However, if you're into code – want to see how everything is done, you can use GitHub sources. Please remember that the PowerShellGallery version is optimized and better for production use. If you see any issues, bugs, or features that are missing, please make sure to submit them on GitHub.

Building Adaptive Card using JSON

For the sake of completeness of this blog post to create the same Adaptive Card using just JSON you would need to do this:

{
    "type": "message",
    "attachments": [
        {
            "contentType": "application/vnd.microsoft.card.adaptive",
            "content": {
                "$schema": "http://adaptivecards.io/schemas/adaptive-card.json",
                "type": "AdaptiveCard",
                "version": "1.2",
                "body": [
                    {
                        "type": "TextBlock",
                        "text": "Table usage with PSCustomObject 🔥",
                        "size": "Medium",
                        "weight": "Bolder",
                        "highlight": "False",
                        "italic": "False",
                        "strikeThrough": "False",
                        "wrap": true
                    },
                    {
                        "type": "ColumnSet",
                        "columns": [
                            {
                                "type": "Column",
                                "width": "stretch",
                                "items": [
                                    {
                                        "type": "TextBlock",
                                        "text": "Test",
                                        "weight": "Bolder",
                                        "color": "Accent",
                                        "highlight": "False",
                                        "italic": "False",
                                        "strikeThrough": "False"
                                    },
                                    {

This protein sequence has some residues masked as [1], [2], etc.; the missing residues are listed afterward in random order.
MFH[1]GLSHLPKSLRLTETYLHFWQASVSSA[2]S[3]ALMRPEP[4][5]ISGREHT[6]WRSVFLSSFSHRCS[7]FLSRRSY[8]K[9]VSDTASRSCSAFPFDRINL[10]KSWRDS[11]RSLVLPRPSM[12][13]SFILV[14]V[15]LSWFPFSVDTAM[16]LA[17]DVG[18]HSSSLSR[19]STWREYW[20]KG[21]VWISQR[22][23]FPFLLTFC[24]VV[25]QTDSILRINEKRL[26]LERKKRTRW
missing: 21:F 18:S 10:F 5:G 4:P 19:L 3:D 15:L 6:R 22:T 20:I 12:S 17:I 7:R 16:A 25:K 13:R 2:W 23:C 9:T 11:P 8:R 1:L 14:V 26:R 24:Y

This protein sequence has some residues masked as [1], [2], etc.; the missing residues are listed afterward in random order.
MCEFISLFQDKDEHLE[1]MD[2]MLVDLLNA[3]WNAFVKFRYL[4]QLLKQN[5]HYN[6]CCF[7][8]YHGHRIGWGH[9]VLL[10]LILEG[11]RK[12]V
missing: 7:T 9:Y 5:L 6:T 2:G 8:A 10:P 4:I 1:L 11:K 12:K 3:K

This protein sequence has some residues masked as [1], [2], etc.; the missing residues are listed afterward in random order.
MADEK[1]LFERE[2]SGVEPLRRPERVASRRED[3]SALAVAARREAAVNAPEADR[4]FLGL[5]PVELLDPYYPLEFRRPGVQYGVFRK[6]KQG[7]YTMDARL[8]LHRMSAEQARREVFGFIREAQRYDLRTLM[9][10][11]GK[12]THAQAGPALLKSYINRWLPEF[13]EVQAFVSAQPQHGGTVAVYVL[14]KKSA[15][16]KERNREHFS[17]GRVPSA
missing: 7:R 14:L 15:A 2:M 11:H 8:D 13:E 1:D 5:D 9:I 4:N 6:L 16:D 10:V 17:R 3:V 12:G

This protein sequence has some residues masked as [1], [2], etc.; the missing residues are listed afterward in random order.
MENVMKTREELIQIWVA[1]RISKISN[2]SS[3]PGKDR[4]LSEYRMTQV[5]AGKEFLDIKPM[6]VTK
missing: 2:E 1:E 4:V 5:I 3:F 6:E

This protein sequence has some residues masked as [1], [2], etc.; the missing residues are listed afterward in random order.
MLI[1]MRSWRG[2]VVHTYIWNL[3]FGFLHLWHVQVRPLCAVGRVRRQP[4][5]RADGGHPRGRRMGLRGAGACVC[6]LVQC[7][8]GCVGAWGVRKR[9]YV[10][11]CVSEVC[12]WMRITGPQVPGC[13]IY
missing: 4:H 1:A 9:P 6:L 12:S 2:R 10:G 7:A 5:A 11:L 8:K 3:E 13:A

"type": "TextBlock",
                                        "text": "123",
                                        "highlight": "False",
                                        "italic": "False",
                                        "strikeThrough": "False",
                                        "separator": true
                                    },
                                    {
                                        "type": "TextBlock",
                                        "text": "456",
                                        "highlight": "False",
                                        "italic": "False",
                                        "strikeThrough": "False",
                                        "separator": true
                                    },
                                    {
                                        "type": "TextBlock",
                                        "text": "789",
                                        "highlight": "False",
                                        "italic": "False",
                                        "strikeThrough": "False",
                                        "separator": true
                                    }
                                ]
                            },
                            {
                                "type": "Column",
                                "width": "stretch",
                                "items": [
                                    {
                                        "type": "TextBlock",
                                        "text": "Test2",
                                        "weight": "Bolder",
                                        "color": "Accent",
                                        "highlight": "False",
                                        "italic": "False",
                                        "strikeThrough": "False"
                                    },
                                    {
                                        "type": "TextBlock",
                                        "text": "Tes1t",
                                        "highlight": "False",
                                        "italic": "False",
                                        "strikeThrough": "False",
                                        "separator": true
                                    },
                                    {
                                        "type": "TextBlock",
                                        "text": "Test2",
                                        "highlight": "False",
                                        "italic": "False",
                                        "strikeThrough": "False",
                                        "separator": true
                                    },
                                    {
                                        "type": "TextBlock",
                                        "text": "Test3",
                                        "highlight": "False",
                                        "italic": "False",
                                        "strikeThrough": "False",
                                        "separator": true
                                    }
                                ]
                            }